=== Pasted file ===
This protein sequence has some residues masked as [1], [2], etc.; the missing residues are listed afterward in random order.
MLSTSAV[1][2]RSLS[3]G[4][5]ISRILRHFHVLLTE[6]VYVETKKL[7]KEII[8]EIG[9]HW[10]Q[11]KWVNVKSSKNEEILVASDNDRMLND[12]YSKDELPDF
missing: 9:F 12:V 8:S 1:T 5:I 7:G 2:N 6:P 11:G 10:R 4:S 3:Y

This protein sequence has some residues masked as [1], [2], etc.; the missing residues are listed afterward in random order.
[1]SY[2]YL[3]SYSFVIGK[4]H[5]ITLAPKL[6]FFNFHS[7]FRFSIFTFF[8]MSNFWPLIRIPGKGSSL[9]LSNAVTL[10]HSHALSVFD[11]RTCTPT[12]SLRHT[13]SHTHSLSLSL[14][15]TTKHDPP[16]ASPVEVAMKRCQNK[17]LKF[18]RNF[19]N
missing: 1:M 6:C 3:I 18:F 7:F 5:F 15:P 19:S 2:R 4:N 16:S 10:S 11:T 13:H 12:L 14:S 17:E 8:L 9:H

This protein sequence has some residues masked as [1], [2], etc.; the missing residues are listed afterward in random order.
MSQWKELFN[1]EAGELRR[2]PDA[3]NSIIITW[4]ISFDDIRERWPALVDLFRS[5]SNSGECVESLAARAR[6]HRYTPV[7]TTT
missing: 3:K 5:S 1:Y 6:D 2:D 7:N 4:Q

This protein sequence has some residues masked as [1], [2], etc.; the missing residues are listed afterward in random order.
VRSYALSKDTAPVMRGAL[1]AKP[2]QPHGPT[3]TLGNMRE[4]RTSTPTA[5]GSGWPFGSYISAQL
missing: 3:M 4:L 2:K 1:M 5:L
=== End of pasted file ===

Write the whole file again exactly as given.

This protein sequence has some residues masked as [1], [2], etc.; the missing residues are listed afterward in random order.
MLSTSAV[1][2]RSLS[3]G[4][5]ISRILRHFHVLLTE[6]VYVETKKL[7]KEII[8]EIG[9]HW[10]Q[11]KWVNVKSSKNEEILVASDNDRMLND[12]YSKDELPDF
missing: 9:F 12:V 8:S 1:T 5:I 7:G 2:N 6:P 11:G 10:R 4:S 3:Y

This protein sequence has some residues masked as [1], [2], etc.; the missing residues are listed afterward in random order.
[1]SY[2]YL[3]SYSFVIGK[4]H[5]ITLAPKL[6]FFNFHS[7]FRFSIFTFF[8]MSNFWPLIRIPGKGSSL[9]LSNAVTL[10]HSHALSVFD[11]RTCTPT[12]SLRHT[13]SHTHSLSLSL[14][15]TTKHDPP[16]ASPVEVAMKRCQNK[17]LKF[18]RNF[19]N
missing: 1:M 6:C 3:I 18:F 7:F 5:F 15:P 19:S 2:R 4:N 16:S 10:S 11:T 13:H 12:L 14:S 17:E 8:L 9:H

This protein sequence has some residues masked as [1], [2], etc.; the missing residues are listed afterward in random order.
MSQWKELFN[1]EAGELRR[2]PDA[3]NSIIITW[4]ISFDDIRERWPALVDLFRS[5]SNSGECVESLAARAR[6]HRYTPV[7]TTT
missing: 3:K 5:S 1:Y 6:D 2:D 7:N 4:Q

This protein sequence has some residues masked as [1], [2], etc.; the missing residues are listed afterward in random order.
VRSYALSKDTAPVMRGAL[1]AKP[2]QPHGPT[3]TLGNMRE[4]RTSTPTA[5]GSGWPFGSYISAQL
missing: 3:M 4:L 2:K 1:M 5:L